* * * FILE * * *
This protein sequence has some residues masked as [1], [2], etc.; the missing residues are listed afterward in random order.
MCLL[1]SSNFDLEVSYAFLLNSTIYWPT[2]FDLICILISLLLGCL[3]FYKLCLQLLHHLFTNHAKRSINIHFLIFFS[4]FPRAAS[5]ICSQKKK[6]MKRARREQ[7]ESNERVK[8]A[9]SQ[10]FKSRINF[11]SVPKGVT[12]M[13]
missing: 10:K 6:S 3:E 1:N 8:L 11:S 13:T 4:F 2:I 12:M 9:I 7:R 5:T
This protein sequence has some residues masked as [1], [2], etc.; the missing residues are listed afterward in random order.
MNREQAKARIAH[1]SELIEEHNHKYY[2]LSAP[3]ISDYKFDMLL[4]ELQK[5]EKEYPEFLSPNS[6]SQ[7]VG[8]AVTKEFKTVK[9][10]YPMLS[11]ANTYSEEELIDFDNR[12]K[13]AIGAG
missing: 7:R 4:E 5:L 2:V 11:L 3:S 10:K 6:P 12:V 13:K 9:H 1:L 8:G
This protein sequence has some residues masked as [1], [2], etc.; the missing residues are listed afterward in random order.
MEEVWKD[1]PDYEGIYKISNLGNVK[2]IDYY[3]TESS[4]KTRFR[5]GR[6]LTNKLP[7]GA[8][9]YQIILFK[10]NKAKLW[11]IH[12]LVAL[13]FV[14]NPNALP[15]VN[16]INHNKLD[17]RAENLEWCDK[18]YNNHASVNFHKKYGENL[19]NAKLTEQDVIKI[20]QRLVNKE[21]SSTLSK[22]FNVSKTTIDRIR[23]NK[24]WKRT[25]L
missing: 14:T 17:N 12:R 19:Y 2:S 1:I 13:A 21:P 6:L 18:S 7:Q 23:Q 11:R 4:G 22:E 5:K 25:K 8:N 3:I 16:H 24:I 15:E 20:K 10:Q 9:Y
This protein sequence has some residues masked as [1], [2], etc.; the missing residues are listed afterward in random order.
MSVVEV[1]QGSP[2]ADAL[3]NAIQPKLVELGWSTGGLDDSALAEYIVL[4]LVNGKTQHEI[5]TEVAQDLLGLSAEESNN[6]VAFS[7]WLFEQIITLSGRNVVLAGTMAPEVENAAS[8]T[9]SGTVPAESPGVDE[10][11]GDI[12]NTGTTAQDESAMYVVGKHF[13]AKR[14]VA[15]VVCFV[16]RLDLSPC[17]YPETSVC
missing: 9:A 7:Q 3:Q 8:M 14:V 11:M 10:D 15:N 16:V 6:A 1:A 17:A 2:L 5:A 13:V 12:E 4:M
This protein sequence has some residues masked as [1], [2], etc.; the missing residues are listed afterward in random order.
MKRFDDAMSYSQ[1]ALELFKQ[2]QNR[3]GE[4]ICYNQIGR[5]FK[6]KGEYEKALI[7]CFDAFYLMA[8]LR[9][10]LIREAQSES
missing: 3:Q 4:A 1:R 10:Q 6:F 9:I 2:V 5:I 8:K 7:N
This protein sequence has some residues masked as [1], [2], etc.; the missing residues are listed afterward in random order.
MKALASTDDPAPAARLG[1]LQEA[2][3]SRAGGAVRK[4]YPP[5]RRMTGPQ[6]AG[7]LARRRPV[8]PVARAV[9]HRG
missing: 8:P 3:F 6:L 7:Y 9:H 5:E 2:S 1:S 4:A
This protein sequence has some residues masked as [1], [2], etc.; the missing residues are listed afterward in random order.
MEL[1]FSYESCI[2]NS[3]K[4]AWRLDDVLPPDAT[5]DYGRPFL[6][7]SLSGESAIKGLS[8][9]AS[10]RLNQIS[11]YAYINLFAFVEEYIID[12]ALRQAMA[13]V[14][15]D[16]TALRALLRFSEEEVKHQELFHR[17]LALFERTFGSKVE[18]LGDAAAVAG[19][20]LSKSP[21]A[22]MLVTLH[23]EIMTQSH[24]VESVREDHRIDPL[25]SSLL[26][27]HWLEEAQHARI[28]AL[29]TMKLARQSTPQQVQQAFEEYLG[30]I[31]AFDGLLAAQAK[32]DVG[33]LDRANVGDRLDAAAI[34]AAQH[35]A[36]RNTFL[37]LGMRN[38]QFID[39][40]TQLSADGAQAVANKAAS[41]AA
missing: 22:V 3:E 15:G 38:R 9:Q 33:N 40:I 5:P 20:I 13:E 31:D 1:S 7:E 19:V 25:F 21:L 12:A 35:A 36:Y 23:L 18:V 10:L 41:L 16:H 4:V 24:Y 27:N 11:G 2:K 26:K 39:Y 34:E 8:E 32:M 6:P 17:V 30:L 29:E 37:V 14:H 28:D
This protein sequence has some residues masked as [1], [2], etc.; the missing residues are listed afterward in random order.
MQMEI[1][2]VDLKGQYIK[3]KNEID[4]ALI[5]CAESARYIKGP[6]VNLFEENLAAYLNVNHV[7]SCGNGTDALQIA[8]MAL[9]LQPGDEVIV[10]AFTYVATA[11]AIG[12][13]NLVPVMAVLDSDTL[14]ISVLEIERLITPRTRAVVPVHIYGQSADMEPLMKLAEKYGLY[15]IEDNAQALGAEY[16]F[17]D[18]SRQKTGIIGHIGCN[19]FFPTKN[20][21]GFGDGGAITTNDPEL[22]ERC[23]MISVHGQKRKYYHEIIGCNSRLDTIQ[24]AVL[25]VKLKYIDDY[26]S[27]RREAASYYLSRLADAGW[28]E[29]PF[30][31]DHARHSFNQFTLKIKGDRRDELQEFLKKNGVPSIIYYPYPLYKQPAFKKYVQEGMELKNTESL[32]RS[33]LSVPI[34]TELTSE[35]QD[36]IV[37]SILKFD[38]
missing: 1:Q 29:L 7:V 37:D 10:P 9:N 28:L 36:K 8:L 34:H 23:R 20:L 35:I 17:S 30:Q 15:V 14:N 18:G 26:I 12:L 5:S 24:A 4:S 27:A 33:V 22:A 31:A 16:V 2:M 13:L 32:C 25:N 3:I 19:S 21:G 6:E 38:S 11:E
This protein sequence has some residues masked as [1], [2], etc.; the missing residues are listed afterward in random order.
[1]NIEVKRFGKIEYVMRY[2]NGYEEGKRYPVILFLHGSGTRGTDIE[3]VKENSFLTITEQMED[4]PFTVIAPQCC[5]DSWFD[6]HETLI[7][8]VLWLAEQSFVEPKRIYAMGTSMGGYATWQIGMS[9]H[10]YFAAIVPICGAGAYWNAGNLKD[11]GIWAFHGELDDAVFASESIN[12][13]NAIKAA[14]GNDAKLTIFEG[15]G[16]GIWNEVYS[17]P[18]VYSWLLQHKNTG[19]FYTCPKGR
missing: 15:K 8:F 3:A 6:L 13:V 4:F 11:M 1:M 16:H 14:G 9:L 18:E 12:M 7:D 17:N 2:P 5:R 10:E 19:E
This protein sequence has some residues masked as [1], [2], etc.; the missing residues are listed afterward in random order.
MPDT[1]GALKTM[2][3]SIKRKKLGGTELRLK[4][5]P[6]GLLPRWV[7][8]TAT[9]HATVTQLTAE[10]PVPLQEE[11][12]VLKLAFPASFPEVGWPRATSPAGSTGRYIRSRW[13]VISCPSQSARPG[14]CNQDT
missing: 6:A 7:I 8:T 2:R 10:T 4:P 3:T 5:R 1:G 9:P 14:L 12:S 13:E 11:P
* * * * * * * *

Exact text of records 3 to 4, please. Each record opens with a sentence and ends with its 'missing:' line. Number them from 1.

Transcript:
This protein sequence has some residues masked as [1], [2], etc.; the missing residues are listed afterward in random order.
MEEVWKD[1]PDYEGIYKISNLGNVK[2]IDYY[3]TESS[4]KTRFR[5]GR[6]LTNKLP[7]GA[8][9]YQIILFK[10]NKAKLW[11]IH[12]LVAL[13]FV[14]NPNALP[15]VN[16]INHNKLD[17]RAENLEWCDK[18]YNNHASVNFHKKYGENL[19]NAKLTEQDVIKI[20]QRLVNKE[21]SSTLSK[22]FNVSKTTIDRIR[23]NK[24]WKRT[25]L
missing: 14:T 17:N 12:R 19:Y 2:S 1:I 13:A 21:P 6:L 18:S 7:Q 23:Q 11:R 4:G 22:E 5:K 25:K 8:N 3:I 16:H 24:I 15:E 20:K 10:Q 9:Y
This protein sequence has some residues masked as [1], [2], etc.; the missing residues are listed afterward in random order.
MSVVEV[1]QGSP[2]ADAL[3]NAIQPKLVELGWSTGGLDDSALAEYIVL[4]LVNGKTQHEI[5]TEVAQDLLGLSAEESNN[6]VAFS[7]WLFEQIITLSGRNVVLAGTMAPEVENAAS[8]T[9]SGTVPAESPGVDE[10][11]GDI[12]NTGTTAQDESAMYVVGKHF[13]AKR[14]VA[15]VVCFV[16]RLDLSPC[17]YPETSVC
missing: 9:A 7:Q 3:Q 8:M 14:V 11:M 10:D 15:N 16:V 6:A 1:A 17:A 2:L 5:A 13:V 12:E 4:M